Energy transition and climate action
At the very heart of the BNP Paribas Group's raison d'être is its ambition to be a leading player in the movement towards a more sustainable economy. In facing the climate crisis, banks have a major role to play by redirecting financing from the most carbon-intensive energy producers to those creating green energy. As number 1 in the world for the structuring and placement of green bonds at the end of 2022 *, BNP Paribas has shown its strong commitment to contributing to a sustainable economy. How will we continue to do so? Through supporting a multitude of actors and innovations that foster both low-carbon energy and the reduction of CO₂ emissions, driven by a clear purpose: financing a carbon neutral economy in 2050.
Financing the energy transition by supporting low-carbon solutions
Investing in low-carbon energy: 40 billion euros in financing by 2030
BNP Paribas has already made a major pivot towards financing the production of low-carbon energies: at the end of September 2022, financing to produce low-carbon energies as defined by the International Energy Agency (being 28.2 billion euros, of which 24.8 billion euros was for renewable energies) was already nearly 20% higher than financing for the production of fossil fuels (23.7 billion euros). Supporting our societies and economies towards net-zero is indeed a priority for BNP Paribas. In very concrete terms, this means financing projects in line with our policies and trajectories, as well as with those defined by the European Union, to progressively reduce financing for polluting sectors, while increasing it for their more sustainable alternatives.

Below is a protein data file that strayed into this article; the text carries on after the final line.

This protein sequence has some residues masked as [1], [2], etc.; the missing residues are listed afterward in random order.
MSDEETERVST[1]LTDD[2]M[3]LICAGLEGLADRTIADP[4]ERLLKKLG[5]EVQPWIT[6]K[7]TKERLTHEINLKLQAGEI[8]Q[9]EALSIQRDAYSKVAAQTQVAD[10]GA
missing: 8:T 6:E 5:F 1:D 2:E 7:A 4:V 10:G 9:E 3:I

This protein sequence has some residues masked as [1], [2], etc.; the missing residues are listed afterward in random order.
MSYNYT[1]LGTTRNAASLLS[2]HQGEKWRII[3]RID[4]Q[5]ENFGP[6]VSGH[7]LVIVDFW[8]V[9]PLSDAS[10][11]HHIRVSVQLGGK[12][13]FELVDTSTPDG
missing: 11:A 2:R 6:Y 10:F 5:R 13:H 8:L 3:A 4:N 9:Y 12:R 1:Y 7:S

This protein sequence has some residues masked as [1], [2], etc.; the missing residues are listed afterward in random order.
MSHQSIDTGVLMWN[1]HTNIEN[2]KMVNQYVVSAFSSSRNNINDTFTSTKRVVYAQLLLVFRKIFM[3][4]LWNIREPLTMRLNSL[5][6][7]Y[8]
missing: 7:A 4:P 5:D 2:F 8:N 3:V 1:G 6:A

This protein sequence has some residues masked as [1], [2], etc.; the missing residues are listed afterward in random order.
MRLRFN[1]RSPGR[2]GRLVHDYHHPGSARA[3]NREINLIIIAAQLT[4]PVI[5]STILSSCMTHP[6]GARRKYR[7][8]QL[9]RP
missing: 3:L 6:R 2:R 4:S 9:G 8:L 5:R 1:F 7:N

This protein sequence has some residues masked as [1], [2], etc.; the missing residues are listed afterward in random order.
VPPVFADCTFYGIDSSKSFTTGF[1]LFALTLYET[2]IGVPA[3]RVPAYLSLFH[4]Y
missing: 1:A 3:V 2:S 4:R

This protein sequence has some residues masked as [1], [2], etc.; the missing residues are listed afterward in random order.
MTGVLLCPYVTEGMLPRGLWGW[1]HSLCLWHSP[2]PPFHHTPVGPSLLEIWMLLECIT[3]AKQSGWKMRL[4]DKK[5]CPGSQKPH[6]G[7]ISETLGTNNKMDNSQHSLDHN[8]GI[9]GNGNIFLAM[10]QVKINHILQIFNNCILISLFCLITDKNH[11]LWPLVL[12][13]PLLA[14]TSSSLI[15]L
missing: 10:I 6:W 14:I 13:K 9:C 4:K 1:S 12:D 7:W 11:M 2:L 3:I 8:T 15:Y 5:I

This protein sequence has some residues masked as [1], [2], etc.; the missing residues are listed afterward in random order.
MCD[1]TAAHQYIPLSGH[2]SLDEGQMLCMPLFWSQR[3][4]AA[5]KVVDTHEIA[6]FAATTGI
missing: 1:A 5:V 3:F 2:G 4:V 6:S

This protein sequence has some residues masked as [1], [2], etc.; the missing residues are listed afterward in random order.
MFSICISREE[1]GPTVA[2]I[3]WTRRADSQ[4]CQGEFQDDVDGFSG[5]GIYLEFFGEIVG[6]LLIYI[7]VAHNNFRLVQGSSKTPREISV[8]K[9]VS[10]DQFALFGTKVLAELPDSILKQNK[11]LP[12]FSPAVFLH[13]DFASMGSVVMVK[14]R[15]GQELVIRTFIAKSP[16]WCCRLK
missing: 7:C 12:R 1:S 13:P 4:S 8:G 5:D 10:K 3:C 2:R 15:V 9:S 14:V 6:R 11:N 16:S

The Group's next objective? To have reached 40 billion euros in credit exposure for low-carbon by 2030, and especially renewable, energy production, thus completing the transition of more than 80% of its financing activities towards low-carbon energy production.
Three points to remember about BNP Paribas' low-carbon commitments
in credit exposure were dedicated by BNP Paribas to low-carbon energy production as of 30 September 2022
in credit exposure for low-carbon by 2030, and especially renewable, energy production
dedicated to the transition of our large corporate clients to a low-carbon economy by 2025
Financing for gas exploration and production will be cut by more than 30% by 2030.
Concerning oil, an intermediate step is planned for 2025, with an objective to reduce our financing for oil exploration and production activities by at least 25% compared to 2020.
A timetable for the complete exit from thermal coal had been set in 2020, with a target date of 2030 in the EU and OECD countries.
In total, financing for energy generation (low-carbon and fossil-based) accounts for less than 3% of BNP Paribas’ total loans to the economy. The Bank is therefore not particularly dependent on the energy production sector, and the pace of its loan portfolio’s transition is mainly linked to the real economy’s transformation capabilities.
Three key points about the withdrawal from fossil fuels
date when BNP Paribas stopped oil project financing
date of full coal exit in EU and OECD countries
reduction of financing for oil exploration and production by 2030
Supporting innovations and helping our clients finance their transition